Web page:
Configure a MacBook Pro for Video Editing [u]

speed201[UPDATE: In June 2017, Apple updated their MacBook Pro laptops with new processors, more SSD storage and renamed, but not changed, GPUs. UPDATE 2: In July, 2018, they updated MacBook Pros again. While the technology has changed, my general recommendations remain the same for these new units. I’ll add updates for the new gear as I learn more.]

A frequent email request from readers is help in configuring a computer for video editing. There are many options and, sometimes, it is hard to decide the best place to spend your money.

Yes, the launch of the new MacBook Pro has had its share of controversy. But, what if you still need to buy a laptop for video editing? What do you really need? How much do you really need to spend?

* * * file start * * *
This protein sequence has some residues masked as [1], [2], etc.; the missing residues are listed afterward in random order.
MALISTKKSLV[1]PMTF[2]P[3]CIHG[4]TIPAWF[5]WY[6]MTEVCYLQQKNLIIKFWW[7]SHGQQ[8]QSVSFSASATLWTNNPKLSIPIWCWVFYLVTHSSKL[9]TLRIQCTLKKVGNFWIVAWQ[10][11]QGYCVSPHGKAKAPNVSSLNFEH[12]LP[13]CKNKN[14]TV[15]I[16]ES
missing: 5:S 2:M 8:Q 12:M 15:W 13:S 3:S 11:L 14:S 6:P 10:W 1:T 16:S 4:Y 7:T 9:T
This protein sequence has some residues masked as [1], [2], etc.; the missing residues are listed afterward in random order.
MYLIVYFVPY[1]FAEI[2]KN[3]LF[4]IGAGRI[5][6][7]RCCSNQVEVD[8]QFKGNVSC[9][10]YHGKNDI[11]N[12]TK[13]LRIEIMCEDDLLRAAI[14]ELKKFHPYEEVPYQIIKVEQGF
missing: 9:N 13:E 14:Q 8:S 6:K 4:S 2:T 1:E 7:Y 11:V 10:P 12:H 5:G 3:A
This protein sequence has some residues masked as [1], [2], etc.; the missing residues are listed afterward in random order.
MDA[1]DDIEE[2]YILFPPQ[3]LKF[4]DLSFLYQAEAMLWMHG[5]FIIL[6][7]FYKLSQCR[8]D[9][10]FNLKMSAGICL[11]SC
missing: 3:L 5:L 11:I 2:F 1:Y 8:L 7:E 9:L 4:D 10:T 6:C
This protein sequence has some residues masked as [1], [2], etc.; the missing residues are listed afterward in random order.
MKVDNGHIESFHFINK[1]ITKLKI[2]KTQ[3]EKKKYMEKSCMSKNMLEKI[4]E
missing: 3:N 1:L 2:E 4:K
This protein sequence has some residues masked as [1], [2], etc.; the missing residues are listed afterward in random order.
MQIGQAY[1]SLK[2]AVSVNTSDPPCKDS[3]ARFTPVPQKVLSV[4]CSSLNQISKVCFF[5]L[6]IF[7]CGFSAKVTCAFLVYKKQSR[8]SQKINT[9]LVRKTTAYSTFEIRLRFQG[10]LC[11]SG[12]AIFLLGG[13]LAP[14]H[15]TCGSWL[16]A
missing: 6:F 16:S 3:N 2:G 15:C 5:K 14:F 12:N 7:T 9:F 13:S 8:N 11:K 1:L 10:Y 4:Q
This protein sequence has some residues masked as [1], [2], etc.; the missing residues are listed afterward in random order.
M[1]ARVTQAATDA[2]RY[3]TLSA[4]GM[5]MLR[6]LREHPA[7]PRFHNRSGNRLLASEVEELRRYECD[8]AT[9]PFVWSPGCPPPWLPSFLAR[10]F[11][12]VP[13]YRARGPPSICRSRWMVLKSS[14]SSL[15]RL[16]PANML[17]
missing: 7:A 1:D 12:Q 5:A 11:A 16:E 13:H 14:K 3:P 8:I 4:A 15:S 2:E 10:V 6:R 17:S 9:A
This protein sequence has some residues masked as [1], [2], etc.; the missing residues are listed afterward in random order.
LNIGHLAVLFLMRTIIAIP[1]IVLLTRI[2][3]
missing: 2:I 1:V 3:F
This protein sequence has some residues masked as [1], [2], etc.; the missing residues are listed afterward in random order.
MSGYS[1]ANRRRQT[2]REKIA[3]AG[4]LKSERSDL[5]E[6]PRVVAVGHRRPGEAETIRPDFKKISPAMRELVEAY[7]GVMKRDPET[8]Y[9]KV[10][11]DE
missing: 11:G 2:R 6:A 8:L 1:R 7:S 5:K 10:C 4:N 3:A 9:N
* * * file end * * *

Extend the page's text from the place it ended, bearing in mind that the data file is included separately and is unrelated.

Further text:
You don’t need to spend a fortune to get the right system. Let me help you decide what you need to buy.

NOTE: Here are two other configuration articles you may find useful:

There are many reasons to buy a laptop, with portability leading the list. However, the MacBook Pro has enough power that you can reasonably consider it for your principle editing system, especially when you combine it with an external 5K or 4K monitor.


I recommend 15″.

Whether you are running Premiere or Final Cut, larger screen sizes help. Both these interfaces work better on larger screens.

Second, while Apple has expanded – and vastly improved – the speed and storage capacity of the MacBook Pro, I still recommend storing projects and media on an external drive. While there is a benefit to storing everything on the internal hard disk – portability and speed being two of them – using a second drive allows you to move projects between computers, as well as access to your data in the event your computer goes into the shop.